Knowing sixth graders have eagerly looked forward to their spring D.C. trip, Intermediate Program (IP) faculty members were determined to recreate the experience, and in the process, discovered new ways to enrich their learning goals. “The IP team of teachers who put this together showed innovation, creativity, and collaboration,” noted IP Program Coordinator Mary Schweers. “When we left school six weeks ago and began this journey of distance learning, we were really able to embrace it largely due to the design and purpose of the IP building around technology, the daily Chromebook use for both grades, the time and energy the teachers put into ‘leveling up’ with technology, the students’ daily familiarity with various learning platforms, and the teachers indefatigable desire to keep the curriculum interesting and engaging.”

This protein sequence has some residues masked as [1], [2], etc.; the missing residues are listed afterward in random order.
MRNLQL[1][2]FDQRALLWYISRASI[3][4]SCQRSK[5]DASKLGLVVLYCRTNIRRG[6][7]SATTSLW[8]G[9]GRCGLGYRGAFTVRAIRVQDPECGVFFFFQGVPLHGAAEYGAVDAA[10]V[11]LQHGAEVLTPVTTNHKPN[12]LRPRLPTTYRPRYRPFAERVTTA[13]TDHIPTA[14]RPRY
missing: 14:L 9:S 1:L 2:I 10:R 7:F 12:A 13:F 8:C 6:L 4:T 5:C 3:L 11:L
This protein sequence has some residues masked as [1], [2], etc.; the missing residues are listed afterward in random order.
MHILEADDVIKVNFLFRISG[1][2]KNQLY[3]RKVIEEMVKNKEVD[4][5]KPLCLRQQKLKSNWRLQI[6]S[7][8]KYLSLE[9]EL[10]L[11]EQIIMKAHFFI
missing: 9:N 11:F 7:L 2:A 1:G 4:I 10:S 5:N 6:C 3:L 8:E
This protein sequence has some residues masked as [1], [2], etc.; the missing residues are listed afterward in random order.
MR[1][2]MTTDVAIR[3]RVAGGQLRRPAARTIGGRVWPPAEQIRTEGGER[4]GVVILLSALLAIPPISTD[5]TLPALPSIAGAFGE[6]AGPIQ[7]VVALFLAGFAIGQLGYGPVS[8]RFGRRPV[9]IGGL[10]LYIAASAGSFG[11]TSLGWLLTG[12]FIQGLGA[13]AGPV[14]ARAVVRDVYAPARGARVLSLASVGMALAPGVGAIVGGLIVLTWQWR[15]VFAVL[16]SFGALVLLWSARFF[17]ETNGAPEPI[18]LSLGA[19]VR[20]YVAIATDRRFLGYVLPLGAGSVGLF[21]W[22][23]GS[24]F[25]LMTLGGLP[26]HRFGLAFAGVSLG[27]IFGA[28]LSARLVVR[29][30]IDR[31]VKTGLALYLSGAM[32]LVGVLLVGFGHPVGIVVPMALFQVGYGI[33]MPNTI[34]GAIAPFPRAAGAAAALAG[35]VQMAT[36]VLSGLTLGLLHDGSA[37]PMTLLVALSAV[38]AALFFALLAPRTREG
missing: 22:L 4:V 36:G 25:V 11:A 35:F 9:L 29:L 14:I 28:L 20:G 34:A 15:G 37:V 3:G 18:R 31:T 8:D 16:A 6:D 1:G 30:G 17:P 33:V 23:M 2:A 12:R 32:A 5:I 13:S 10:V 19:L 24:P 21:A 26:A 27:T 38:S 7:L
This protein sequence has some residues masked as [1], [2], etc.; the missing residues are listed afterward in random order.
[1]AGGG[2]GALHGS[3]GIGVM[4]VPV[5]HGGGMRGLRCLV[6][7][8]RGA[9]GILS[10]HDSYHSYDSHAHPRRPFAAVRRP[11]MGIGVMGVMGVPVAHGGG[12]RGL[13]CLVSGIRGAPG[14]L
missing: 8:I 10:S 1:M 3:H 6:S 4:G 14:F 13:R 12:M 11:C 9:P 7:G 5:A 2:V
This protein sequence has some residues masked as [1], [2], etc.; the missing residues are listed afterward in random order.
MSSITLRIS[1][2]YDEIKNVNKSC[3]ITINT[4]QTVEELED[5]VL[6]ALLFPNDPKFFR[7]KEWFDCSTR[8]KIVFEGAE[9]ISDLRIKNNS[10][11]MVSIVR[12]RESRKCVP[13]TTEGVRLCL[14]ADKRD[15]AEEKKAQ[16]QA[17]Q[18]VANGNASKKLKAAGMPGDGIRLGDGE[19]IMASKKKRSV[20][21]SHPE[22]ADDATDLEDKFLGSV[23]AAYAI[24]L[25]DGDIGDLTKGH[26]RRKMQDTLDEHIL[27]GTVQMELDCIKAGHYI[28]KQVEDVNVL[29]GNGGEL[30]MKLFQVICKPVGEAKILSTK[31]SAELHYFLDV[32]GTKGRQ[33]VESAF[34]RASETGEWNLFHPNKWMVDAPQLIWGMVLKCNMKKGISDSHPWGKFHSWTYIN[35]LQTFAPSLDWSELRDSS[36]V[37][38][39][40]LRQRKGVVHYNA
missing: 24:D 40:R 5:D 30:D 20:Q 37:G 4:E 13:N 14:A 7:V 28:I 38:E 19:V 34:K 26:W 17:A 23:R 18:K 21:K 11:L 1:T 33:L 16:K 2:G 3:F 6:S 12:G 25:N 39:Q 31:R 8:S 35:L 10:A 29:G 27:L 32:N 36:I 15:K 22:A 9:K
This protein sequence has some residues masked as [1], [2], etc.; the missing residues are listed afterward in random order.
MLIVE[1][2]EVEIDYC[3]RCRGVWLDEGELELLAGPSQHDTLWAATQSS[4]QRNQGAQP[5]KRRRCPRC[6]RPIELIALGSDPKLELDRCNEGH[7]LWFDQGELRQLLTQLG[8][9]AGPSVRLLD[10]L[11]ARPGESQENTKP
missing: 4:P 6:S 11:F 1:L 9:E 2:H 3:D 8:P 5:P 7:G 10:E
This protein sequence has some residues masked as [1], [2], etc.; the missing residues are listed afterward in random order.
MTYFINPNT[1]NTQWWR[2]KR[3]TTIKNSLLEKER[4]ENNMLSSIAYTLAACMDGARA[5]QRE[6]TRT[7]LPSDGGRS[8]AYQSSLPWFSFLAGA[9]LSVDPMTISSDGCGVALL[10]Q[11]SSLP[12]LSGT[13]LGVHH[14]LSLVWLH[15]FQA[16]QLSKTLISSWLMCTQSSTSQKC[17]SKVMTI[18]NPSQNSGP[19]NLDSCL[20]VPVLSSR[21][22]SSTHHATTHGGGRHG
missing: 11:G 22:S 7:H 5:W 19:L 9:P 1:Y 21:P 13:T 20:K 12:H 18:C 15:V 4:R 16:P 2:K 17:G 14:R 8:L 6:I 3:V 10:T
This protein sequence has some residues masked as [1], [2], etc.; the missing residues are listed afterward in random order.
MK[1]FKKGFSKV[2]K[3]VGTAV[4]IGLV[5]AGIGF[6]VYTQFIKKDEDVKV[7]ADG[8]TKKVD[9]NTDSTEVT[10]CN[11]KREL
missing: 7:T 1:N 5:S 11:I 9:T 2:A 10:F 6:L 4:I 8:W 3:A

With each faculty member posing an essential question, students journeyed across D.C. and explored the virtual worlds of the same museums and monuments they would have visited in person. They also found ways to have some fun, such as dressing as tourists and accepting Aquatics Director Maggie Laney’s challenge to walk outside the same number of steps as they would have in D.C. Most importantly, students were able to gain valuable insight from significant cultural, educational, and historic sites, with many naming the Holocaust Museum as one of the most meaningful. Ingraining such knowledge and understanding has always been the priority. “Canceling the trip was heartbreaking, but being able to create a virtual trip enabled us to give our students the best experience that we could,” said IP faculty member Kelly Brinson. “While we can’t recreate the excitement of being away from home, we can bring the museums, monuments, and exhibits to them through this special virtual experience.”